Future-Proof Your Career with the Right Attitude and Willingness to Learn A belief that work is a craft, workers being craftsmen, and an undying eagerness to learn new languages, tools will stand one in good stead
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Despite the huge number of benefits that automation brings to organizations, it has also created a great deal of uncertainty and fear of redundancy for technology workers.
Reports suggest that by 2021, four out of every ten jobs globally would be lost because of automation. According to a Nasscom report, nearly half of the 4 million IT workforce is likely to be irrelevant in the next three-four years - undoubtedly a scary proposition.
New Jobs in the Offing
But the good news is that while the technology revolution will take away some jobs, it will also create many new jobs. The IT sector could add about 1.5 lakh jobs during financial year 2018 as per Nasscom, which has identified cyber security and data analytics as the two major areas of job creation in the future.
There could be considerable demand in areas such as AI, data sciences, design thinking, Data Analytics, Block Chain and Machine Learning.
This has created has created an urgent need for the IT workforce to reskill themselves to cater to the changing industry demands. This is critical if they hope to remain relevant in the future knowledge economy.
But while we are in a period of unprecedented changes, some things have remained constant:
No matter how great a programmer you are, there are some basic values -- humility, respect, communication skills, simplicity of thought, ability to take feedback etc. that organizations highly value. Attitude matters too. Companies like ours encourage our people to be 'pragmatic programmers.' This means developing attributes such as:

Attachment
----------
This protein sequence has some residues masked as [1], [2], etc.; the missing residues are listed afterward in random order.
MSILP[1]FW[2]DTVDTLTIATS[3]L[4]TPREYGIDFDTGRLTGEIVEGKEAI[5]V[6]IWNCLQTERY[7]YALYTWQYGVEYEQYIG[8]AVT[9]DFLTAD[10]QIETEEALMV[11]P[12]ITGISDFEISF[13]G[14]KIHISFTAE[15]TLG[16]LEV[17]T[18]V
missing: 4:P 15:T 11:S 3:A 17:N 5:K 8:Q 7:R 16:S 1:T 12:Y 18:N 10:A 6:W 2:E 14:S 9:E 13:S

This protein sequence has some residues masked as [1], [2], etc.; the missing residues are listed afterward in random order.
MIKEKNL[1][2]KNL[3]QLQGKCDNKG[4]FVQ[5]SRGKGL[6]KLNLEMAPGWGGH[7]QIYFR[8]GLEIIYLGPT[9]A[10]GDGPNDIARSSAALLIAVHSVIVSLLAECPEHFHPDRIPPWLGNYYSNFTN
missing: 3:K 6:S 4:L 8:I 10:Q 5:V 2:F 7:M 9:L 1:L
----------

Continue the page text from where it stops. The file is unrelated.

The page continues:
- Belief that our work is a craft and that we need to be like craftsmen (Simply put, caring for your work)
- Eagerness to always learn new languages, tools, techniques and methods
- Understanding that change is inevitable
- Awareness of what and why
- Understand the overall process rather than just discrete activities
Getting Basics Right
No matter what you choose to specialize in, understand the foundations of computer science. This means garnering deep knowledge of core data structures, Algorithms; understanding of basic networking concepts; in-depth knowledge of operating systems; Object Oriented concepts and most importantly, application of all these in designing modern software systems.
Another basic aspect is coding skills. Learn to be an ace coder by developing attributes such as clarity in thought (which should reflect in code), continuous practice, understanding of legacy systems etc.
Your motto should be to 'always learn.' It's quite amazing how learning multiple programming languages and paradigms can widen your thought process. Rather than taking a formulaic approach, see if you can try something new.
You can either choose to be a Generalist Programmer or a specialist. We've seen a recent trend of 'Full-Stack' developers working on backend and frontend. This might soon become the norm. Understanding the end-to-end process and being able to execute it is a valuable skill. Of course, that doesn't mean you shouldn't specialize. Specializing is part of being a craftsman. However, being a specialist does not mean that you get to skip the end to end aspects.
To sum up, technology may be changing at a scorching pace, but the right attitude and willingness to learn the right skills will hold you in good stead.